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    Sounds good! To me the shape of the raker is more important then anything else....This really will show up in milling, but makes a very fast cross cut chain. less drag less friction faster chain.
  21. Flatbedford

    Flatbedford Minister of Fire

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  22. Battenkiller

    Battenkiller Minister of Fire

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    Makes sense to me. After I got done with the Pferd the first time, it cut some rakers a bit more than the others. Some it barely touched. That's why I think it cuts better now, the rakers are all at the same height now and they weren't quite that way from the factory. I also took the time to smooth out the little corner at the back of the raker that the flat file left. I've seen others that just leave it flat, but it seems they would be smoother against the wood if they were rounded, just takes a few minutes and is easy enough to do by eye.
  23. smokinj

    smokinj Minister of Fire

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    This isnt a great pic of the raker but you can tell the shape of it.

    Attached Files:

  24. StackedLumber

    StackedLumber New Member

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    I'm surprised that more people haven't mentioned the Dremel for sharpening. I had been handfiling, but got a Dremel here recently and have loved it for sharpening. It's faster and more exact when you use the right stone size for sharpening. (IMHO) It's kind of the "in between" way of going between a grinding wheel outfit and a hand file. also +1 on the making sure the rakers are filed down, it makes all the difference in the world!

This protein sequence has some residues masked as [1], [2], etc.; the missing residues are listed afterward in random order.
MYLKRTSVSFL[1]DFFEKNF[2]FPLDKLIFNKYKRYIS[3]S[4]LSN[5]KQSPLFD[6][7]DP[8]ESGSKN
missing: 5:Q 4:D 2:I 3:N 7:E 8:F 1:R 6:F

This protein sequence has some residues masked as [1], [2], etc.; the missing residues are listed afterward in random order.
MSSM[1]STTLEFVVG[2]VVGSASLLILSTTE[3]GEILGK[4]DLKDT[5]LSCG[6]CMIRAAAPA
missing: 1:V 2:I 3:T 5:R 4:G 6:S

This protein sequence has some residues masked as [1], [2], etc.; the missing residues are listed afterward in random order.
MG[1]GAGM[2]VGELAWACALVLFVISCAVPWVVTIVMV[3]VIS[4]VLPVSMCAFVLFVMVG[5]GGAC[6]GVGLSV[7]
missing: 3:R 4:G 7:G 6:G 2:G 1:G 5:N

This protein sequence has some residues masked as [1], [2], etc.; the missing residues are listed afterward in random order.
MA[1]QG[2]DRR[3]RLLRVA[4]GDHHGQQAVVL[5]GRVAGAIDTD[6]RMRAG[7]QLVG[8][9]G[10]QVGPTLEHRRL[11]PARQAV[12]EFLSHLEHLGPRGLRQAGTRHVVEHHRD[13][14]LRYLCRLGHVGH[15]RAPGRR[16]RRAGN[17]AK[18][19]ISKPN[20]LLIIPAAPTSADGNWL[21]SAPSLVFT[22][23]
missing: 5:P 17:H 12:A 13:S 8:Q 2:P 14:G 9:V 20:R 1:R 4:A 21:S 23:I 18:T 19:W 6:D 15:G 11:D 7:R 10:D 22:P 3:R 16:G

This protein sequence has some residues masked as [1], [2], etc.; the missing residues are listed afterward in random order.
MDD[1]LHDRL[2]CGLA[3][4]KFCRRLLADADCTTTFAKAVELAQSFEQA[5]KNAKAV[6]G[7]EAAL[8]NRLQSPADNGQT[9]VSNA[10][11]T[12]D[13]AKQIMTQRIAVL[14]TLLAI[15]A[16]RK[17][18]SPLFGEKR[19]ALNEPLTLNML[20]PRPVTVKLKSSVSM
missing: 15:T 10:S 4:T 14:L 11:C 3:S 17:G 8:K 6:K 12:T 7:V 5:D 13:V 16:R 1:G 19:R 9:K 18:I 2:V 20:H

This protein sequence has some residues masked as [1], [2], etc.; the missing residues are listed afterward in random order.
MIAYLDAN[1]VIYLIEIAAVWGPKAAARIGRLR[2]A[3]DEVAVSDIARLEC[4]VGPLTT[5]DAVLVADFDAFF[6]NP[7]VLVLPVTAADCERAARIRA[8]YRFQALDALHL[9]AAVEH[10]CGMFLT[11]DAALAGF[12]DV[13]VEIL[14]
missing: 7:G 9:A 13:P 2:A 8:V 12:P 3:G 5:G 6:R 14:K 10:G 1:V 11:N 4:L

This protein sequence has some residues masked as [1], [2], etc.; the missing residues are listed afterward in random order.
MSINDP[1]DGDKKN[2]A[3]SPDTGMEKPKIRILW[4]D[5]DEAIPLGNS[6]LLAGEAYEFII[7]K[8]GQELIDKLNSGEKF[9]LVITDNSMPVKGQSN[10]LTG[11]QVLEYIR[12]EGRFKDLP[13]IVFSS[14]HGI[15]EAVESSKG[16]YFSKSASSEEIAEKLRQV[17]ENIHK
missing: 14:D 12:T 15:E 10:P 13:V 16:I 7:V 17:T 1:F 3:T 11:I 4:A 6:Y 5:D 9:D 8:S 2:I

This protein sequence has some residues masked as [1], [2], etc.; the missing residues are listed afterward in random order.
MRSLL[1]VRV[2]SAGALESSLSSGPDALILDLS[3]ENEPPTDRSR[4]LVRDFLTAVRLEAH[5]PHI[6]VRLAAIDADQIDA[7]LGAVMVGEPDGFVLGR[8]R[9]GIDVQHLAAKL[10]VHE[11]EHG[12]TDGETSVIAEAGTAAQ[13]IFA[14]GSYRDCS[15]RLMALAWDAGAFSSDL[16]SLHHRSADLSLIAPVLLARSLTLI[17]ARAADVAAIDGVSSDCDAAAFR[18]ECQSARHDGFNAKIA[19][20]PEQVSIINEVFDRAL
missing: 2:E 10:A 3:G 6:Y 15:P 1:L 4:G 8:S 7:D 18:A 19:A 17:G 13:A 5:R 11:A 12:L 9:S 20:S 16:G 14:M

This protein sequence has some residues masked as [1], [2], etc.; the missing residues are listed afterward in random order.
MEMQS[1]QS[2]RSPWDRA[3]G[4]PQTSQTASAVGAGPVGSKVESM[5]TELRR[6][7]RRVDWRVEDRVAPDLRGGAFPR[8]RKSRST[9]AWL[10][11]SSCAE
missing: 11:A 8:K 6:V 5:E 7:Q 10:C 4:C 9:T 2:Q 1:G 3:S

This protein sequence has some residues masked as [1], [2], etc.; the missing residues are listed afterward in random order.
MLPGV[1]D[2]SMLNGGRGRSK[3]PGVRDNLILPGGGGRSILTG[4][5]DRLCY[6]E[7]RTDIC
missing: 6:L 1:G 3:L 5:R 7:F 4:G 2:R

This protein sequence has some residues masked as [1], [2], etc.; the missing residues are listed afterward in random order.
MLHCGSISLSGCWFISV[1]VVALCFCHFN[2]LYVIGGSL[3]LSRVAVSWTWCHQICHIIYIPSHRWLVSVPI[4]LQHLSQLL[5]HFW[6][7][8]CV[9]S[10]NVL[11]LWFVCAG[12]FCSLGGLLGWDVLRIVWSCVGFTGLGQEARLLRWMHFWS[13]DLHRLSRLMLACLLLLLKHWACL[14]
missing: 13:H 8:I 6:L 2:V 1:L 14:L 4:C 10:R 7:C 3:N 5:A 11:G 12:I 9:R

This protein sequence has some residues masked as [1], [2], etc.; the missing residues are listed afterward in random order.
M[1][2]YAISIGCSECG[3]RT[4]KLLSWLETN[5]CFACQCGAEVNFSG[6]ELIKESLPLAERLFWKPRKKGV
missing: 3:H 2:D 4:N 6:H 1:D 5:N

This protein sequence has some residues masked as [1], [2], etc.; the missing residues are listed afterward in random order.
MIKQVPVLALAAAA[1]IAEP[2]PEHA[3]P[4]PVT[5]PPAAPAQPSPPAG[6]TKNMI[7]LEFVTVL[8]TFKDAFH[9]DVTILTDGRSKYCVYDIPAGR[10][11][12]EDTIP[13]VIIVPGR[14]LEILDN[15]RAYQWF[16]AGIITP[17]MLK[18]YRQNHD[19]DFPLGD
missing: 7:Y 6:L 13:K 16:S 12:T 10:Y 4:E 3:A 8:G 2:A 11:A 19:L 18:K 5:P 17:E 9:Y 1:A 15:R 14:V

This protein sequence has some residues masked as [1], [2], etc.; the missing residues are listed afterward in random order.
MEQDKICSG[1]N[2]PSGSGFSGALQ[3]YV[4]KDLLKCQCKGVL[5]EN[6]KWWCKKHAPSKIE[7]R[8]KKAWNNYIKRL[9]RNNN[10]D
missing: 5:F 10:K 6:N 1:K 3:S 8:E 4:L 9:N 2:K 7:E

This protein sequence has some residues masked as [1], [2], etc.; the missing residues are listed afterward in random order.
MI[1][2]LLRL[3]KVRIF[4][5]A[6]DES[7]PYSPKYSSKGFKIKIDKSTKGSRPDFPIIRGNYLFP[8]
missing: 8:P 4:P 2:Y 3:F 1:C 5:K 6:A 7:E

25. spencer186

    spencer186 New Member

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    For all you guys using the PFERD tool, I've had them for over 15 years. I've got 2 sizes, one for my small saws and one for the big ones. I've had good results on the small saws but recently I've been cutting big wood. I mean really big wood. Wood that has me thinking about getting a 32" bar to replace the 24" on my 394XP. I agree its great to be able to sharpen in the field and that it hits the rakers too. My problem is the angles. I can't get both sides of the chains equal and the bar is curving through the wood and not cutting straight. Not that big of a problem in small wood, but when you're cutting through over 2 feet of wood is't very problematic. Also, if I use the 35* angle the guide recommends it seems to be way too sharp of an angle and the tooth gets really pointy. I try to keep the guide level and perpendicular to the bar with a gentle up and in motion as I was taught long ago. Haven't been able to get good results though lately. Any tips from other users?